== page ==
EDP Sciences
Free Access
Volume 414, Number 1, January IV 2004
Page(s) 299 - 315
Section Formation, structure and evolution of stars
DOI https://doi.org/10.1051/0004-6361:20031623

A&A 414, 299-315 (2004)
DOI: 10.1051/0004-6361:20031623

IRAS 23385+6053: A candidate protostellar massive object

F. Fontani1, R. Cesaroni2, L. Testi2, C. M. Walmsley2, S. Molinari3, R. Neri4, D. Shepherd5, J. Brand6, F. Palla2 and Q. Zhang7

1  Dipartimento di Astronomia e Fisica dello spazio, Largo E. Fermi 2, 50125 Firenze, Italy
2  INAF, Osservatorio Astrofisico di Arcetri, Largo E. Fermi 5, 50125 Firenze, Italy
3  IFSI, CNR, via Fosso del Cavaliere, 00133 Roma, Italy
4  Institut de Radio Astronomie Millimétrique, 300 rue de la Piscine, 38406 St. Martin d'Hères, France
5  National Radio Astronomy Observatory, PO Box O, Socorro, NM 87801, USA
6  Istituto di Radioastronomia, CNR, via Gobetti 101, 40129 Bologna, Italy
7  Harvard Smithsonian Center for Astrophysics, 60 Garden Street, Cambridge, MA 02138, USA

(Received 11 June 2003 / Accepted 14 October 2003)

We present the results of a multi-line and continuum study towards the source IRAS 23385+6053 performed with the IRAM-30 m telescope, the Plateau de Bure Interferometer, the Very Large Array Interferometer and the James Clerk Maxwell Telescope. We have obtained single-dish maps in the C 18O (1-0), C 17O (1-0) and (2-1) rotational lines, interferometric maps in the CH 3C 2H (13-12) line, NH 3(1,1) and (2,2) inversion transitions, and single-pointing observations of the CH 3C 2H (6-5), (8-7) and (13-12) rotational lines. The new results confirm our earlier findings, namely that IRAS 23385+6053 is a good candidate high-mass protostellar object, precursor of an ultracompact HII region. The source is roughly composed of two regions: a molecular core ~ $0.03\,\div\,0.04$ pc in size, with a temperature of ~ 40 K and an H 2 volume density of the order of 10 7 cm -3, and an extended halo of diameter $\leq$0.4 pc, with an average kinetic temperature of ~ 15 K and H 2 volume density of the order of 10 5 cm -3. The core temperature is much smaller than what is typically found in molecular cores of the same diameter surrounding massive ZAMS stars. From the continuum spectrum we deduce that the core luminosity is between 150 and 1.6  $\times$ $10^{4}~L_{\odot}$, and we believe that the upper limit is near the "true" source luminosity. Moreover, by comparing the H 2 volume density obtained at different radii from the IRAS source, we find that the halo has a density profile of the type  $n_{\rm H_{2}}\propto r^{-2.3}$. This suggests that the source is gravitationally unstable. The latter hypothesis is also supported by a low virial-to-gas mass ratio ( $M_{\rm VIR}/M_{\rm gas}$  $\leq$ 0.3). Finally, we demonstrate that the temperature at the core surface is consistent with a core luminosity of  $10^3~L_{\odot}$ and conclude that we might be observing a protostar still accreting material from its parental cloud, the mass of which is at present ~ $6~M_{\odot}$.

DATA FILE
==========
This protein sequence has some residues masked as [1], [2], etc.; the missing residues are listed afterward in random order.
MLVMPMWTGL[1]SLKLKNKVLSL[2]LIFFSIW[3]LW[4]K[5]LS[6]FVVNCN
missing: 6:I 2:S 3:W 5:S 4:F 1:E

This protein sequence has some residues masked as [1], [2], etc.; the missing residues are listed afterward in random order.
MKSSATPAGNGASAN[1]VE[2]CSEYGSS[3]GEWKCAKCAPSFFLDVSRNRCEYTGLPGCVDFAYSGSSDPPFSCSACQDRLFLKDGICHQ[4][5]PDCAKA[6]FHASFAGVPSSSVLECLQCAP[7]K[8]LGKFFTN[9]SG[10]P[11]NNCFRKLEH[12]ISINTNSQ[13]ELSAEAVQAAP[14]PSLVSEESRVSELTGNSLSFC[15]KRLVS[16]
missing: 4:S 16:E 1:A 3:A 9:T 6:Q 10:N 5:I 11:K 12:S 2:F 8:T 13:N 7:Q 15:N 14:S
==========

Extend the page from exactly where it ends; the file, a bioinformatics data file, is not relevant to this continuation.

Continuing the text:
Key words: stars: formation -- radio lines: ISM -- ISM: molecules -- ISM: individual objects: IRAS 23385+6053

Offprint request: F. Fontani, fontani@arcetri.astro.it

SIMBAD Objects

© ESO 2004

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